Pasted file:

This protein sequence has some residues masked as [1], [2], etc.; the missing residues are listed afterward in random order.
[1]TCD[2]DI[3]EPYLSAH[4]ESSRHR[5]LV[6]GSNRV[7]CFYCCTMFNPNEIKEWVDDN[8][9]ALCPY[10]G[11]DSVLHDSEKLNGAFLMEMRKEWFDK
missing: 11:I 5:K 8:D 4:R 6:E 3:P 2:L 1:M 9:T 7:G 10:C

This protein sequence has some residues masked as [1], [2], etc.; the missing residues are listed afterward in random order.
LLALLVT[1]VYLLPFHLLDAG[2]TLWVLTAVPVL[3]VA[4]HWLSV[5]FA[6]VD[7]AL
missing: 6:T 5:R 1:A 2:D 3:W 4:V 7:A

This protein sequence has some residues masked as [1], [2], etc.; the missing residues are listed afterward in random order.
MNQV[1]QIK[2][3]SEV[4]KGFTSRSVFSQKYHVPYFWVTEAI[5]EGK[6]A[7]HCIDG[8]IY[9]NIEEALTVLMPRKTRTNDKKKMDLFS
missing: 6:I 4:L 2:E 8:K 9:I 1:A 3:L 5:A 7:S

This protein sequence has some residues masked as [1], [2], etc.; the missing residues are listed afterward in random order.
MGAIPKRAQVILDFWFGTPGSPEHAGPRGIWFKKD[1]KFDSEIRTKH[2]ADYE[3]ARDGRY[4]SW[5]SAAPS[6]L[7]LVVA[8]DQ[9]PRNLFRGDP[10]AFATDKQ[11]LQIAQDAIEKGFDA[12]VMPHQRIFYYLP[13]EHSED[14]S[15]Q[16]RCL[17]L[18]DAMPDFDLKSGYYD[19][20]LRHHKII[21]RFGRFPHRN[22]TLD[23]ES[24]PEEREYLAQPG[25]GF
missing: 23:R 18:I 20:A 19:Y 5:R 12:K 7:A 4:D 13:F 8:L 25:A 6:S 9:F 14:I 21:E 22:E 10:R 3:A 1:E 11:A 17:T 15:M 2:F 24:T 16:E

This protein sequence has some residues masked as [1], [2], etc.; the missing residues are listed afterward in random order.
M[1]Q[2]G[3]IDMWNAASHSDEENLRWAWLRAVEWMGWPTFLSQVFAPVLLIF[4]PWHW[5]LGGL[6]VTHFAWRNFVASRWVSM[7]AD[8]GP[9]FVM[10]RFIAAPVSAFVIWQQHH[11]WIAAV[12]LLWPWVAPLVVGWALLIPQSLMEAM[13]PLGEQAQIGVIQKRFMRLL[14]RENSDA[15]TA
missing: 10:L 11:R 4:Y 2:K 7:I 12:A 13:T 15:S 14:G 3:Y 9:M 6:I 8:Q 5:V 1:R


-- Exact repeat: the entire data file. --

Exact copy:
This protein sequence has some residues masked as [1], [2], etc.; the missing residues are listed afterward in random order.
[1]TCD[2]DI[3]EPYLSAH[4]ESSRHR[5]LV[6]GSNRV[7]CFYCCTMFNPNEIKEWVDDN[8][9]ALCPY[10]G[11]DSVLHDSEKLNGAFLMEMRKEWFDK
missing: 11:I 5:K 8:D 4:R 6:E 3:P 2:L 1:M 9:T 7:G 10:C

This protein sequence has some residues masked as [1], [2], etc.; the missing residues are listed afterward in random order.
LLALLVT[1]VYLLPFHLLDAG[2]TLWVLTAVPVL[3]VA[4]HWLSV[5]FA[6]VD[7]AL
missing: 6:T 5:R 1:A 2:D 3:W 4:V 7:A

This protein sequence has some residues masked as [1], [2], etc.; the missing residues are listed afterward in random order.
MNQV[1]QIK[2][3]SEV[4]KGFTSRSVFSQKYHVPYFWVTEAI[5]EGK[6]A[7]HCIDG[8]IY[9]NIEEALTVLMPRKTRTNDKKKMDLFS
missing: 6:I 4:L 2:E 8:K 9:I 1:A 3:L 5:A 7:S

This protein sequence has some residues masked as [1], [2], etc.; the missing residues are listed afterward in random order.
MGAIPKRAQVILDFWFGTPGSPEHAGPRGIWFKKD[1]KFDSEIRTKH[2]ADYE[3]ARDGRY[4]SW[5]SAAPS[6]L[7]LVVA[8]DQ[9]PRNLFRGDP[10]AFATDKQ[11]LQIAQDAIEKGFDA[12]VMPHQRIFYYLP[13]EHSED[14]S[15]Q[16]RCL[17]L[18]DAMPDFDLKSGYYD[19][20]LRHHKII[21]RFGRFPHRN[22]TLD[23]ES[24]PEEREYLAQPG[25]GF
missing: 23:R 18:I 20:A 19:Y 5:R 12:K 7:A 4:D 13:F 8:L 25:A 6:S 9:F 14:I 21:E 22:E 10:R 3:A 1:E 11:A 17:T 15:M 2:F 24:T 16:E

This protein sequence has some residues masked as [1], [2], etc.; the missing residues are listed afterward in random order.
M[1]Q[2]G[3]IDMWNAASHSDEENLRWAWLRAVEWMGWPTFLSQVFAPVLLIF[4]PWHW[5]LGGL[6]VTHFAWRNFVASRWVSM[7]AD[8]GP[9]FVM[10]RFIAAPVSAFVIWQQHH[11]WIAAV[12]LLWPWVAPLVVGWALLIPQSLMEAM[13]PLGEQAQIGVIQKRFMRLL[14]RENSDA[15]TA
missing: 10:L 11:R 4:Y 2:K 7:I 12:A 13:T 15:S 14:G 3:Y 9:M 6:I 8:Q 5:V 1:R